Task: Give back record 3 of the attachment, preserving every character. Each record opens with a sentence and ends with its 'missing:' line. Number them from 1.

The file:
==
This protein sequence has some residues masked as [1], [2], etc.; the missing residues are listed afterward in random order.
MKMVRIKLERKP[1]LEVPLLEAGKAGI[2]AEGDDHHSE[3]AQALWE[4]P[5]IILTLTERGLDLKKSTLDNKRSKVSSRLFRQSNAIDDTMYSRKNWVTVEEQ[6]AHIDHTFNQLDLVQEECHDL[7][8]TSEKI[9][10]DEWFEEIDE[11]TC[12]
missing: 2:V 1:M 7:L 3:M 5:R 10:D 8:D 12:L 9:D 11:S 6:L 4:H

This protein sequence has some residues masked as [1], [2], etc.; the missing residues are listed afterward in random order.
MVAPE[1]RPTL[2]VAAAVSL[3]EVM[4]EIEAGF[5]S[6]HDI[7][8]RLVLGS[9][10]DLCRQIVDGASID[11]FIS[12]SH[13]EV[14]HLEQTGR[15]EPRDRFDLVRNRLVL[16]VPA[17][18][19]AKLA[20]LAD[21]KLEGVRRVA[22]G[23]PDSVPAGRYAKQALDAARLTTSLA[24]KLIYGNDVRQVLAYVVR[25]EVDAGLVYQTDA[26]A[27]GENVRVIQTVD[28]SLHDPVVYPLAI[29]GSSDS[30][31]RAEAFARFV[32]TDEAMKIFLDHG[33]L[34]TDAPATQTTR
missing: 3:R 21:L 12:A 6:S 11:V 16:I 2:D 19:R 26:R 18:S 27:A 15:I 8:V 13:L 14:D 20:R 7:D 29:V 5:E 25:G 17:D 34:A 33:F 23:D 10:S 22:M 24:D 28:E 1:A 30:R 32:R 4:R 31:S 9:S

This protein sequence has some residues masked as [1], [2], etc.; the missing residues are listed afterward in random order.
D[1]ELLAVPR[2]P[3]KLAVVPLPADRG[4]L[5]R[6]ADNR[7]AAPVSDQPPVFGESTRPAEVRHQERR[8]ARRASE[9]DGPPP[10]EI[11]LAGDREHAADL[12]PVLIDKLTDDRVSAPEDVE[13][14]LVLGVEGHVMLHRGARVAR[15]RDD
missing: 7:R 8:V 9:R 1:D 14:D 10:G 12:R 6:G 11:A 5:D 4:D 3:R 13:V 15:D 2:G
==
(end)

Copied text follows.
This protein sequence has some residues masked as [1], [2], etc.; the missing residues are listed afterward in random order.
D[1]ELLAVPR[2]P[3]KLAVVPLPADRG[4]L[5]R[6]ADNR[7]AAPVSDQPPVFGESTRPAEVRHQERR[8]ARRASE[9]DGPPP[10]EI[11]LAGDREHAADL[12]PVLIDKLTDDRVSAPEDVE[13][14]LVLGVEGHVMLHRGARVAR[15]RDD
missing: 7:R 8:V 9:R 1:D 14:D 10:G 12:R 6:G 11:A 5:D 4:D 3:R 13:V 15:D 2:G